Modesty, Body Policing, and Rape Culture - Long but Worthwhile Read
In my previous posts on the modesty doctrine, I’ve written about how, as a teenager, I believed that the only solution to the problem of male lust was to have a sexless body. This desire for androgyny contributed directly to my eating disorder, as I deliberately tried to purge myself of curves. Is self-starvation extreme? Yes. Is it illogical as a response to the modesty doctrine? Not at all.
I posted this excerpt from Feministe’s article on the Stuyvesant school dress code on Monday, but it bears repeating:
Beyond the treatment of young men as uncontrollable animals and the treatment of young women as rape-bait, the Stuy dress code enforcers also appear to fall into a common problem with dress codes generally — defining an “appropriate” body. As the students quoted in the Times article implied, some of them technically met the dress code but were still told they were “inappropriate,” not because of what they were wearing, but because of how it looked on them. I don’t know what those students look like, but I’m going to guess it comes down to boobs and butts. Flesh is what’s often considered “inappropriate” — B-cup boobs in a turtleneck are fine, but double-Ds are not; straight hips in a pencil skirt are fine, but curvy ones are not. It’s the body that’s being policed, not the clothes.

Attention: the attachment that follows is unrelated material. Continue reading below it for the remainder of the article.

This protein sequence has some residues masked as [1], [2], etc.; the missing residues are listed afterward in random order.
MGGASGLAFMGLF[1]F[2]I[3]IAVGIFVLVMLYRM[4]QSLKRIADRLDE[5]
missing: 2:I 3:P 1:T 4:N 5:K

The modesty doctrine isn’t about clothes, it’s about bodies. It’s a method for punishing women who do not conform to an idealized, asexual, inoffensive body type. The “offenders” are women with large breasts, wide hips, or discernible “booty.” The modesty doctrine claims that the right clothes conceal a woman’s figure, and that the wrong ones expose her curves. The problem is, some women have figures that cannot be concealed. Even denim sack jumpers will reveal a curvy woman’s hips or breasts when she moves. When I was rebuked for my clothing as a teenager, it was often identical to the clothing all the other girls were wearing. The only difference was that I had “developed” first. The modesty doctrine defines some bodies as inherently problematic.
The hyper-vigilance of fundamentalist men and women to root out “immodesty” conceals a hatred of female sexuality: secondary sex characteristics should not be visible except in approved circumstances. The system is designed to ensure that the only time a man is “turned on” by a woman is when he is allowed to act on his urges: in the marital bed. In other words, if a woman’s body is visible, it ought to be available for sex. Although I don’t think many men think this consciously, the idea crops up in misogynist rhetoric all the time. “Immodest” women are “asking for it,” or it’s “false advertising” if a woman in a short skirt won’t go home with you, or (in the terms of the Christian patriarchy movement) a woman “defrauds” a man (literally, deprives him of a right or property) by allowing herself to be attractive in a situation wherein sex with her is illicit or unwanted.